http://www.robert-sorby.co.uk/
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Last edited by firehawkmph; 02-21-2009 at 10:16 PM.
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post #6 of 9 Old 02-22-2009, 12:41 AM Thread Starter
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Thanks...That will help alot
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post #7 of 9 Old 02-22-2009, 08:17 AM
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That looks like a "U" bowl gouge with a traditional grind. The Spindle Rouging Gouge has even wall thickness on the whole edge.
A SRG milled from round stock would have different transition at the beginning of the flute.



How deep is your Quarter size "bowl"? You may want to adjust your tool rest so the cutting edge is exactly on center line; that would eliminate the bump. A skew is not for deep & tight cove.
The forged tangs of most SRG are the weak point, there is where the tool snaps if you have a major catch. The Thompson (top) and P&N (bottom) in the photo are the safer type; they are milled from round steel.
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post #8 of 9 Old 02-23-2009, 06:33 AM Thread Starter
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Quote:
Originally Posted by Gordon Seto View Post
That looks like a "U" bowl gouge with a traditional grind. The Spindle Rouging Gouge has even wall thickness on the whole edge.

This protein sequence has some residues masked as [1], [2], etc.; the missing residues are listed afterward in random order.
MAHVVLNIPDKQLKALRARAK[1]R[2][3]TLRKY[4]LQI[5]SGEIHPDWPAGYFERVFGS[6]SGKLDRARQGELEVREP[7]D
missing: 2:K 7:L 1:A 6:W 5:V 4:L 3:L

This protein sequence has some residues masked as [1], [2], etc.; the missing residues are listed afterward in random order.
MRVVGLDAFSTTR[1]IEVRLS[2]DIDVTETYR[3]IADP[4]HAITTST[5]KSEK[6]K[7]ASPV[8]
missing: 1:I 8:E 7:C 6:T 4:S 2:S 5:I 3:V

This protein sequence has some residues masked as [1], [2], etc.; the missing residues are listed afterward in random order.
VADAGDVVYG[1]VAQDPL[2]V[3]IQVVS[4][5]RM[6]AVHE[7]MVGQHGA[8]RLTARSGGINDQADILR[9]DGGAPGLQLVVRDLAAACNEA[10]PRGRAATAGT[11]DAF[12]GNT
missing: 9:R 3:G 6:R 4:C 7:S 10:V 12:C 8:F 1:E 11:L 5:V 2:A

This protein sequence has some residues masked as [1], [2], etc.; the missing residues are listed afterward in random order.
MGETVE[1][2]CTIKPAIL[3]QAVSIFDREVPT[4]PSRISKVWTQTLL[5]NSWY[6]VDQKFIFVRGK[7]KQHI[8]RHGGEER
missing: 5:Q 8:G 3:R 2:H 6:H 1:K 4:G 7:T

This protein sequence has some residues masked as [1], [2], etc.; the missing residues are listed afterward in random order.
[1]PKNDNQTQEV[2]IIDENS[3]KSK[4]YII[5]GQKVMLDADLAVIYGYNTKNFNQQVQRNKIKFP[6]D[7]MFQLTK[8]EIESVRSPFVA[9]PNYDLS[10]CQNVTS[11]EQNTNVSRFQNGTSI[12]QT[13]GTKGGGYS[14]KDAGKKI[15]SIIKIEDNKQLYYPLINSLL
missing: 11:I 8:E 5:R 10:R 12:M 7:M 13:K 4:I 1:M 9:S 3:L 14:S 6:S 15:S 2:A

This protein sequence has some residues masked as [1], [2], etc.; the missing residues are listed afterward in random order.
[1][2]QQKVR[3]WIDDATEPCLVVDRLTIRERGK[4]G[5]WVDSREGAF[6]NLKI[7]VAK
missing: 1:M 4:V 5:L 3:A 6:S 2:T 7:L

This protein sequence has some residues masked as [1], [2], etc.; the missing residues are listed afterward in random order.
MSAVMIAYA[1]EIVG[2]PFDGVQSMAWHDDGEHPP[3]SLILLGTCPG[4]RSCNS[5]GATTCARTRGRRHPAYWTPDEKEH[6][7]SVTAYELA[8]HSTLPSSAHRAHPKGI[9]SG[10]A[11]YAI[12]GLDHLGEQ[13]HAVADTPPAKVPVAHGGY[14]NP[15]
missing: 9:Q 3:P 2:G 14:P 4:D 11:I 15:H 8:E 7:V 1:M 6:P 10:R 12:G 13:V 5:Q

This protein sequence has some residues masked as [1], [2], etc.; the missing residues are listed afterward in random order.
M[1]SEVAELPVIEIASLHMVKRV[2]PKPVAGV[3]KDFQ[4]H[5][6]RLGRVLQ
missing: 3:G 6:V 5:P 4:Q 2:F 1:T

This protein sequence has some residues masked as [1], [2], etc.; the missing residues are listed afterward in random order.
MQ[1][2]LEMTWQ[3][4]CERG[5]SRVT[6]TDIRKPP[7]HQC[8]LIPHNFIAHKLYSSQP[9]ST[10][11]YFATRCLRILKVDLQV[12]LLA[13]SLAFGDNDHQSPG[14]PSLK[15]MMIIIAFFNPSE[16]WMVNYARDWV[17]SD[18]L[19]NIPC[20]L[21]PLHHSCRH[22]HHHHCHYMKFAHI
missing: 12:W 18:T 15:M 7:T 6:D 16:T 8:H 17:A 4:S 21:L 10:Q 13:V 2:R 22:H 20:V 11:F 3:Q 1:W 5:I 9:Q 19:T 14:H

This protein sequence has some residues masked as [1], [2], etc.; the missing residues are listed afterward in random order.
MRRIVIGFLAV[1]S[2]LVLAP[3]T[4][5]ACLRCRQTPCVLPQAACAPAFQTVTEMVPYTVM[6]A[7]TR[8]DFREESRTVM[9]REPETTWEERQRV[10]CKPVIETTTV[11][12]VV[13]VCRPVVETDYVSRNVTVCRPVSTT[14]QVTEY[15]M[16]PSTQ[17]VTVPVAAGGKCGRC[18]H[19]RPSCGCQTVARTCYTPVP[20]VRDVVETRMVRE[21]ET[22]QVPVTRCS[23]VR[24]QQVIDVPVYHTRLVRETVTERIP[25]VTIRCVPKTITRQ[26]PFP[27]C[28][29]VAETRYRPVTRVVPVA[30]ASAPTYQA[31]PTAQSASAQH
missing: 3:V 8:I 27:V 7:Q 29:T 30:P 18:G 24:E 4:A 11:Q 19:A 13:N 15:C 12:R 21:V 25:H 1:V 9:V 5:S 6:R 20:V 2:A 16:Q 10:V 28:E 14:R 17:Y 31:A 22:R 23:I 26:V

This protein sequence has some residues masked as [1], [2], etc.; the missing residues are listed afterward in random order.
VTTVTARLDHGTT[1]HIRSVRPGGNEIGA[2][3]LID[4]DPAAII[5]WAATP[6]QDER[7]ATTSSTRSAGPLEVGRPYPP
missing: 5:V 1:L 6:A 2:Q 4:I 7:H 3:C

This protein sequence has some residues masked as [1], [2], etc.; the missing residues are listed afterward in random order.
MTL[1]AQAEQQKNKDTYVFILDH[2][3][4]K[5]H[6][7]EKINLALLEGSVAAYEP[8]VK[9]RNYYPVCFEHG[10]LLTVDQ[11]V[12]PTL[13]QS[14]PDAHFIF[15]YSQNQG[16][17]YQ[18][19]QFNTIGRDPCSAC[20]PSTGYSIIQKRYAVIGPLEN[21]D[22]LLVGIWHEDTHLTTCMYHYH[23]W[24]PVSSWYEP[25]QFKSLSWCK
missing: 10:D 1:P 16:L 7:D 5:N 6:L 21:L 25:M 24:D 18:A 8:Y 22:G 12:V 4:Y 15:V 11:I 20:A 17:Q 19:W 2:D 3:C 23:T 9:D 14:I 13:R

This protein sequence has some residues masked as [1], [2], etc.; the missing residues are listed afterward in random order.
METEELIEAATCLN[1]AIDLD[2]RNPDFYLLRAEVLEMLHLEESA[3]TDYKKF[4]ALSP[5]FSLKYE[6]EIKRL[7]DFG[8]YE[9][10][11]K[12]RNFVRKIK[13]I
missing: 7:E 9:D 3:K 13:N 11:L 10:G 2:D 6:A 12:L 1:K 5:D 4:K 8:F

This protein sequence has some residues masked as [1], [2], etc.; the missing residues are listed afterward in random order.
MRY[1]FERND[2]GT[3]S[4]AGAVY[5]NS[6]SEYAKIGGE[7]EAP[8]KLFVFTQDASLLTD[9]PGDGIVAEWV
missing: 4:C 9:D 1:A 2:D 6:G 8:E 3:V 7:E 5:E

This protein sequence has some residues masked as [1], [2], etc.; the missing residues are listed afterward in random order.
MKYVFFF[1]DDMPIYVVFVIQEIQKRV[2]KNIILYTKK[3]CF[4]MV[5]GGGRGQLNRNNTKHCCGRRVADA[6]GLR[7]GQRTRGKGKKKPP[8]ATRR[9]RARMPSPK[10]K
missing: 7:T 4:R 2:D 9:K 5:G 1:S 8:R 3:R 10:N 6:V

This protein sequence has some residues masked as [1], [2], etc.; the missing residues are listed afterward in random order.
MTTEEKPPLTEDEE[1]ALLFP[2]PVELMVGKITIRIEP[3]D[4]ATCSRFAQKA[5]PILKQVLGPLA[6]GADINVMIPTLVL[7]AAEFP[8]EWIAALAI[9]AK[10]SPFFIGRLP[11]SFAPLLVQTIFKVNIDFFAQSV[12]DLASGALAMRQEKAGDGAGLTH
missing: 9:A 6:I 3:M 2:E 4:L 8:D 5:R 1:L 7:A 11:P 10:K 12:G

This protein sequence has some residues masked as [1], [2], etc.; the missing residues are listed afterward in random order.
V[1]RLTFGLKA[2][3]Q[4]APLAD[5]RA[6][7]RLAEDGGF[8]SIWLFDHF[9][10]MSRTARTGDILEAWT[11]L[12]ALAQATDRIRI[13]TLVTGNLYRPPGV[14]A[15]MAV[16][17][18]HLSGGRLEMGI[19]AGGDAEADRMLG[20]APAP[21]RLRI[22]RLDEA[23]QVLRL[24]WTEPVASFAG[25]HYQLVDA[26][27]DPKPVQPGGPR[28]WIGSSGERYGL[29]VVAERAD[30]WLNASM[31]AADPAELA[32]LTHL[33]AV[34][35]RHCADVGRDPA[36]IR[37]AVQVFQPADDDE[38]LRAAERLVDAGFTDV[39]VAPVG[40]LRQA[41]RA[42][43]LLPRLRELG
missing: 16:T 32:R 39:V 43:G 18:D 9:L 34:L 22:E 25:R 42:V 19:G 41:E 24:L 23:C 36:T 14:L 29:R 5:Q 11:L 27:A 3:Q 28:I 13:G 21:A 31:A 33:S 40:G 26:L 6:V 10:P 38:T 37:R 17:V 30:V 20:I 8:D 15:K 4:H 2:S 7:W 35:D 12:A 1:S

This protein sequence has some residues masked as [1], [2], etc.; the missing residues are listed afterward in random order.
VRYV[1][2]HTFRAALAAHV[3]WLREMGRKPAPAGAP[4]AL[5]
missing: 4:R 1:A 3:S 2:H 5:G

A SRG milled from round stock would have different transition at the beginning of the flute.



How deep is your Quarter size "bowl"? You may want to adjust your tool rest so the cutting edge is exactly on center line; that would eliminate the bump. A skew is not for deep & tight cove.
The forged tangs of most SRG are the weak point, there is where the tool snaps if you have a major catch. The Thompson (top) and P&N (bottom) in the photo are the safer type; they are milled from round steel.
Its not deep at all...its more of a shallow cove...Think of a quarter...and bend up the sides just a tad...I will attemp to get a better picture of it from the side
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post #9 of 9 Old 02-23-2009, 09:50 AM
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How do I get rid of it

If you don't have a scraper an either can't afford or don't want to buy one,just go to your home center an get a piece of 1/4 x1" flat stock an make some.I have several of em and they work pretty good as scrapers.Gotta sharpen em often,but for about 8 bucks for a three ft piece you can get two good ones an they will last quite a while.One of these days when I learn how to resize pics,I'm gonna post some picks of my home made tools.I figure I have saved myself over 400.00 bucks at least on tools an they all work just as good as the store bought ones.
Ken